2016 Fall Movie Preview: 34 Films We Can’t Wait to See

2016 fall movie preview manchester by the sea

8. Manchester by the Sea

Kenneth Lonergan’s last directorial effort didn’t go so well. His messy but ambitious Margaret went through its legal and release troubles, and during that time, it sat on a shelf for too much time. Thankfully, the playwright has had better luck with his third directorial effort. So far, Manchester by the Sea is a huge success story, having earned rave reviews at this year’s Sundance and being bought by Amazon Studios for a total of $10 million. Angie gave the film, which deals with loss, a 10 out of 10 at Sundance. “This film wrecked me, to the point that I started crying all over again while working on this very review,” she wrote. – JG

Rogue One: A Star Wars Story (Donnie Yen) Ph: Film Frame ©Lucasfilm LFL

7. Rogue One: A Star Wars Story

If there’s any movie coming out in the next few months that needs no introduction, it’s one. And yet, Lucasfilm is rolling the dice with Rogue One: A Star Wars Story, the first spin-off Star Wars film and the first entry in the saga to not center around the Skywalker family and their various allies. Instead, this is a prequel of sorts, telling the story of the Rebel soldiers who stole the Death Star plans in the days before the original film, allowing those adventures to occur in the first place. Director Gareth Edwards says that he set out to make a war movie with Rogue One and the trailers showcase a movie that, while certainly set in a familiar universe, looks utterly unlike anything that has come before. While that is certainly a risk, it’s also what makes this movie look so damn exciting. – JH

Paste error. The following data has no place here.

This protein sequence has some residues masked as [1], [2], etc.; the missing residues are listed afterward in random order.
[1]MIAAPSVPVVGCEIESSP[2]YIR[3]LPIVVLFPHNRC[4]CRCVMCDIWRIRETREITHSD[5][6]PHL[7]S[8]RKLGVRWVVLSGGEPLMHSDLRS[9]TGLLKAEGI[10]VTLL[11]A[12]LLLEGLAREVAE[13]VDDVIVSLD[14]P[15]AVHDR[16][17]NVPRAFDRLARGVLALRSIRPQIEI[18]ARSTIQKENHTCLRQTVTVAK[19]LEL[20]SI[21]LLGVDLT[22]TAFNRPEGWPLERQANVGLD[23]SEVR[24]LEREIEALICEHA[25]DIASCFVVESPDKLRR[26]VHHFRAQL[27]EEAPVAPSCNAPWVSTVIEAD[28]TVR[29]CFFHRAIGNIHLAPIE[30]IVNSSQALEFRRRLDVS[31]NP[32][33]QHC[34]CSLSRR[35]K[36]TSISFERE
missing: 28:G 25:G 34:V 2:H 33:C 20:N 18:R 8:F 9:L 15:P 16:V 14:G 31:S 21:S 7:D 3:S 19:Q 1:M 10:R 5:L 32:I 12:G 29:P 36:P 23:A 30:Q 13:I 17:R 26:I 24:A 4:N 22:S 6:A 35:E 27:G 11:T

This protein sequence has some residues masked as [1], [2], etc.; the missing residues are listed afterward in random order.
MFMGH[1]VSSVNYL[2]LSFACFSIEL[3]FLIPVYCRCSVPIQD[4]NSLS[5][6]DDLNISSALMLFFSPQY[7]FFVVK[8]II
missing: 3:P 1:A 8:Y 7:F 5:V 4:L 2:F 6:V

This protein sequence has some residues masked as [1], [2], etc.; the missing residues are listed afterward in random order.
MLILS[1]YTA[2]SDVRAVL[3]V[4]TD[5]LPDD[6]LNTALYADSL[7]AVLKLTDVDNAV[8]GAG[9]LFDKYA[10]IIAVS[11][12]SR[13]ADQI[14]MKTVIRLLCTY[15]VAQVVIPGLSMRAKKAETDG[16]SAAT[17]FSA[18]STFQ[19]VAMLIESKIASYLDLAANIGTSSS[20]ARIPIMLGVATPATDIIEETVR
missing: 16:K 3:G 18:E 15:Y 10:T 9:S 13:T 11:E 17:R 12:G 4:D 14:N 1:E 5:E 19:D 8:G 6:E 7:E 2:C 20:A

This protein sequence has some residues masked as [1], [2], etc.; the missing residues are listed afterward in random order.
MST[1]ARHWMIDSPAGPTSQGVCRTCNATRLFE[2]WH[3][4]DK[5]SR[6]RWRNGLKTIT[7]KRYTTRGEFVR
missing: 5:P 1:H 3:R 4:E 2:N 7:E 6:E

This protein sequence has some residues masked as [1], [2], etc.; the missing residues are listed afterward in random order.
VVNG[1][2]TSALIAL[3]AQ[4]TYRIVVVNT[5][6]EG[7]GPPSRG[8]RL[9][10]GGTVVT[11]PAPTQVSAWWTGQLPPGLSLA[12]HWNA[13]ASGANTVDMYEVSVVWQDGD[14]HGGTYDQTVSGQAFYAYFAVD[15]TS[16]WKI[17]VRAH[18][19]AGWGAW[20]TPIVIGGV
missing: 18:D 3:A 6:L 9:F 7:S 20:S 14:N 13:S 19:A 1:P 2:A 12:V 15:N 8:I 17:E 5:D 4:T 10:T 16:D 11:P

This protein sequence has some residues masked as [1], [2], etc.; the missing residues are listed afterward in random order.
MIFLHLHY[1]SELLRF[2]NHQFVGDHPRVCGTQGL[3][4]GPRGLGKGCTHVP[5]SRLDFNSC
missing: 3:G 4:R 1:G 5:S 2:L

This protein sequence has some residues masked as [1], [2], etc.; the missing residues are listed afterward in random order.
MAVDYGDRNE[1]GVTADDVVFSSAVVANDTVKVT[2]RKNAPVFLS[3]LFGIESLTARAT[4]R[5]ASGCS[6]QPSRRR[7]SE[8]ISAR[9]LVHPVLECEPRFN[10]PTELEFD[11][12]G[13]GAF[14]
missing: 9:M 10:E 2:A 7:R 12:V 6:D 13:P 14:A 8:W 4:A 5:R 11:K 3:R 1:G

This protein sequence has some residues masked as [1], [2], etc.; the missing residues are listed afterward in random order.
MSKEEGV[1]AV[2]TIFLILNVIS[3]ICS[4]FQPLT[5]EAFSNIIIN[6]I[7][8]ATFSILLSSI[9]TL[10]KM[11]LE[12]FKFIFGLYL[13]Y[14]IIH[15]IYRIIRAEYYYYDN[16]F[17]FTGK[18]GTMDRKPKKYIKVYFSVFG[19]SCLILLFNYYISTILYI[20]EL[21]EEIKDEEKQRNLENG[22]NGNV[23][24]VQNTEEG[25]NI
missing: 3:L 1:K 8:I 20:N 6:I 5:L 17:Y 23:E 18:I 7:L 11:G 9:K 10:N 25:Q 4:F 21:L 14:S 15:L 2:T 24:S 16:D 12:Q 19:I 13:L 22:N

2016 fall movie preview rules don't apply

6. Rules Don’t Apply

It’s been far, far too long since Warren Beatty has graced the screen with his presence. The actor and director’s career has almost always been influenced by quality over quantity, and partly because of that, we haven’t seen Beatty act since 2001’s disastrous Town & Country, and nor has he directed since his wonderful and hilarious 1998 film, Bulworth. 18 years later, he’s returning with a longtime passion project of his, Rules Don’t Apply. In the period romance, Beatty plays Howard Hughes, and he looks delightful in the role. The trailer is meandering, but who cares? This is the return of Warren Beatty, the director who gave us movies as varied and as entertaining as Reds, Dick Tracy, Bulworth, and half of Heaven Can Wait. Another feature film from this man is an event. – JG

2016 fall movie preview billy lynn's long halftime walk

5. Billy Lynn’s Long Halftime Walk

What, exactly, is Billy Lynn’s Long Halftime Walk? For starters, it’s an Iraq War drama from director Ang Lee with one seriously bonkers cast, including Kristen Stewart, Vin Diesel, Chris Tucker, Garrett Hedlund, Steven Martin, Tim Blake Nelson. It’s based on a 2012 novel by Ben Fountain. It was shot in 3D at 120 frames per second, the highest rate for a major feature film to date. And it will apparently take place predominately at a Dallas Cowboys halftime show where the title character and a few other war heroes are paraded before the American people before they’re shipped back to Iraq. All of that makes me say “Huh?”, but there’s no getting around how fascinating this all sounds. Lee is one of the most ambitious filmmakers a live today and his films have often been windows that allow us to peer at great truths and engage with stunning beauty. If he wants to make an anti-war drama set mostly at a football game while experimenting with film technology that is apparently next-level astonishing, I will will happily pay for a ticket. – JH

2016 fall movie preview arrival

4. Arrival